* Posts by DrSteve

3 posts • joined 2 Dec 2011

Home automation while it's hot: Winter warmth for lazy technophiles

DrSteve

Owl intuition

I went with Owl Intuition - and not just for the funky name. Seems to be one of the cheaper options for boiler automation and they also have a bunch of separate sensors for energy monitoring.

It has a decent enough interface & enough features for me.

New sat data shows Himalayan glaciers hardly melting at all

DrSteve

RTF...A

Radical, I know, but has anyone actually read the abstract (linked in the article)?

For example, this finishes with " The total contribution to sea level rise from all ice-covered regions is thus 1.48 ± 0.26 mm/yr, which agrees well with independent estimates of sea level rise "

so nothing too radical there - i.e. GRACE results agree with previous (worrying) estimates.

So where's the beef then?

Well, of that 1.48mm/yr, 1.06mm/yr comes from Greenland and the Antarctic, leaving only ~0.42mm/yr from other souces including Glaciers (GIC). Of that 0.42mm/yr the abstract says the following: " The GIC rate for 2003–2010 is about 30 per cent smaller than the previous mass balance estimate "

So what we have here is research saying that

1) The big picture of ice melt is unchanged within the (17%) error bars - yup, ice is still melting fast

2) if you exlude the 2/3 of the melting (Greenland/Antarctica) then the previous estimates for the remaining third were about 30% too high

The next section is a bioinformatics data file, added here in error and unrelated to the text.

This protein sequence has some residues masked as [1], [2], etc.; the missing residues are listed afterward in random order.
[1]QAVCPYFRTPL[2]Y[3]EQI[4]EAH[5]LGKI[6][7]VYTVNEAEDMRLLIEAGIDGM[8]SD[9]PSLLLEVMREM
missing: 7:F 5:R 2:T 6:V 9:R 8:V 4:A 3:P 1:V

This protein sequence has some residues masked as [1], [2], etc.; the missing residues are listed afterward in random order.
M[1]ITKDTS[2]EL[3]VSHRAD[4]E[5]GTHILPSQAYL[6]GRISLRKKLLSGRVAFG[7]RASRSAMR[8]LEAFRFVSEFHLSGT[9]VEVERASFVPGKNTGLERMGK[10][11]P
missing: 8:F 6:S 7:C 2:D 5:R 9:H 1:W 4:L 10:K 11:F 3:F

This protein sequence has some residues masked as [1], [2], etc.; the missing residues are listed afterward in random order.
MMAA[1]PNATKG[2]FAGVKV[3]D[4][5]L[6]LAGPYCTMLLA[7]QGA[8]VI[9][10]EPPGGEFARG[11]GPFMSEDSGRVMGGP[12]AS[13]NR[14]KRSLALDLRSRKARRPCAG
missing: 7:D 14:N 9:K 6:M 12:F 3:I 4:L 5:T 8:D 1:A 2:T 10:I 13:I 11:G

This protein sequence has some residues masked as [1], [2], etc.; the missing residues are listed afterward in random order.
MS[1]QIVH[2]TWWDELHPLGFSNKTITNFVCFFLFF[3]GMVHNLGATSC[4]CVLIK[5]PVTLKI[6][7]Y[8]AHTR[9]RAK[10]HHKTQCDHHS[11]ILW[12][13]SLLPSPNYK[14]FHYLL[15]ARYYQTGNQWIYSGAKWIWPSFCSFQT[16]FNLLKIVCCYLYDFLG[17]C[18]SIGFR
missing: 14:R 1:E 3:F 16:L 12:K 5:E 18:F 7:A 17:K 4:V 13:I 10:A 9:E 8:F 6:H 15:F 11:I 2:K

3) almost all that 30% reduction comes from high glaciers

Is it really too much to ask (I fear it is) to include at least *some* mention of point 1) above in reporting of this paper?

Antarctic ice formed at CO2 levels much higher than today's

DrSteve

Settled science?

They're interesting references, but they all paint a consistent picture: West Antarctic sheet less stable than East.

The SciAm article clearly discusses the fact that, contrary to expectations, the East Antarctic sheet has seen melting during the period 20-14M years ago. Note that the last glacial maximum was 20,000 years ago. The article is clear that the West Antarctic sheet is less stable than the East.

Desmogblog article is entirely about the *current* West Antartctic sheet melting.

The Physorg article is about the mechanism by which the East Antartctic sheet melted in last interglacial.

So it seems pretty clear to me:

The West Antarctic sheet is less stable than the East, and is melting right now.

During interglacials both the East & West see some melting. We don't fully understand the mechanisms but there are hints that the East is little less stable than we thought a few years ago.

Where's the beef with the science?

As an aside. Antarctic sea ice is indeed increasing (despite warming temperatures), but land ice is decreasing. http://www.skepticalscience.com/antarctica-gaining-ice-intermediate.htm

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